Today I got bit by

If you initialize both env_logger and eventlog in the same process it will crash, and you'll waste a bunch of time looking for the problem in the wrong place.

Ironically you'll think "If only the logging worked, then I could easily track this down", while the hint is, clearly, that you're not seeing any logs. :upside_down_face:

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If you set RUST_BACKTRACE=1 the panic message will include a backtrace pointing to the exact line that triggered the panic.

In this case, env_logger::init() explicitly says it'll crash if you've initialized another global logger:

(you can use the env_logger::try_init() function for a non-crashing version)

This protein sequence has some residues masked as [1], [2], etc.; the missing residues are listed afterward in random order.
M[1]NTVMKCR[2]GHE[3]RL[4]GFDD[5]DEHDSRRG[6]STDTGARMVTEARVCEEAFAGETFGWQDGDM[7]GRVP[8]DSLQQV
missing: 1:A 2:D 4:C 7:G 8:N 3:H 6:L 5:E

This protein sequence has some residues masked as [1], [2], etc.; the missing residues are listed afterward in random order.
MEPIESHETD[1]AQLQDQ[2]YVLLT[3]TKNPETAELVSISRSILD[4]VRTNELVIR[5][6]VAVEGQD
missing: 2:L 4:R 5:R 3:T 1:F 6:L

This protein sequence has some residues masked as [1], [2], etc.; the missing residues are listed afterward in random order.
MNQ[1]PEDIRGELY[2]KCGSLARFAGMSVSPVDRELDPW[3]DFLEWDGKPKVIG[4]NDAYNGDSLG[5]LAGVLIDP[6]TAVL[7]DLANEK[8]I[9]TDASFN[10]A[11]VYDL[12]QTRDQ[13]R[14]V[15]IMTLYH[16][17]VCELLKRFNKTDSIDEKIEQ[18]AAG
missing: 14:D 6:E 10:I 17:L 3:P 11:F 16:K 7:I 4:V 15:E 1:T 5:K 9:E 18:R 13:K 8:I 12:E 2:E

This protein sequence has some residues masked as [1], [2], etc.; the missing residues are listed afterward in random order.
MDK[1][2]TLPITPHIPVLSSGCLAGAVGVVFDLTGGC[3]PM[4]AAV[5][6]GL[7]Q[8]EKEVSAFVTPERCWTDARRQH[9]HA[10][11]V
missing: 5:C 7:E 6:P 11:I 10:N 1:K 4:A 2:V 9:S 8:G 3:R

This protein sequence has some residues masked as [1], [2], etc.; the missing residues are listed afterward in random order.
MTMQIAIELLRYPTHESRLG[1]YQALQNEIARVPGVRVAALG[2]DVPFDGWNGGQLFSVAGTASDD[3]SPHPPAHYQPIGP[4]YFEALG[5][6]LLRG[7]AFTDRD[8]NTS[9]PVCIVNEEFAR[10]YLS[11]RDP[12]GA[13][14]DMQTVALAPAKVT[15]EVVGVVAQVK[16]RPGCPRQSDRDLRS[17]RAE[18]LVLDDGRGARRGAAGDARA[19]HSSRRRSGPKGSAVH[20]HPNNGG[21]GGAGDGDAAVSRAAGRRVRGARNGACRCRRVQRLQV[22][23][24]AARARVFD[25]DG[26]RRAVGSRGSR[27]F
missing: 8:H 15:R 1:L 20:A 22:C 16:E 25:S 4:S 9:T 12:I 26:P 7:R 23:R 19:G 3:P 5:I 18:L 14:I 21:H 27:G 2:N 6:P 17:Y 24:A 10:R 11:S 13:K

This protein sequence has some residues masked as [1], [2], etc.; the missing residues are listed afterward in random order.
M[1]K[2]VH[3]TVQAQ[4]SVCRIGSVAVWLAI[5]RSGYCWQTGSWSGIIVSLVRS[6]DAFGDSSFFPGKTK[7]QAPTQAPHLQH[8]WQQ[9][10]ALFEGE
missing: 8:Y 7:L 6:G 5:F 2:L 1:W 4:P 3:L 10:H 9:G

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Unfortunately stdout/stderr do not exist in a Windows service context, so that would be of limited use -- unless there's a way to dump them directly to a file?

Hm. Now that you mention it, RUST_BACKTRACE should be made to be able to output using OutputDebugString().

Oh, I figured it was a bad idea, I just hadn't done it before so I didn't know it would crash. I have service:ified two other daemons the past weeks and carefully avoided initializing both loggers simultaneously. The issue was basically sloppy copy/paste:

fn main() {
  // .. logging was initialized here ..

  #[cfg(windows)]
  if args.run_as_service {
    // This function initializes eventlog..
    service::win::run(args)?;
    return Ok(());
  }

  // .. while it should have bee initialized here ..
}

.. and it didn't occur to me to look in main(), because obviously I wouldn't be initializing env_logger before kicking off the service. ... cough, cough. :neutral_face:

This experience has reminded me that I need to find out how complicated it is to do remote debugging of Rust applications in a Windows environment. Services are just so much easier to deal with using a remote debugger.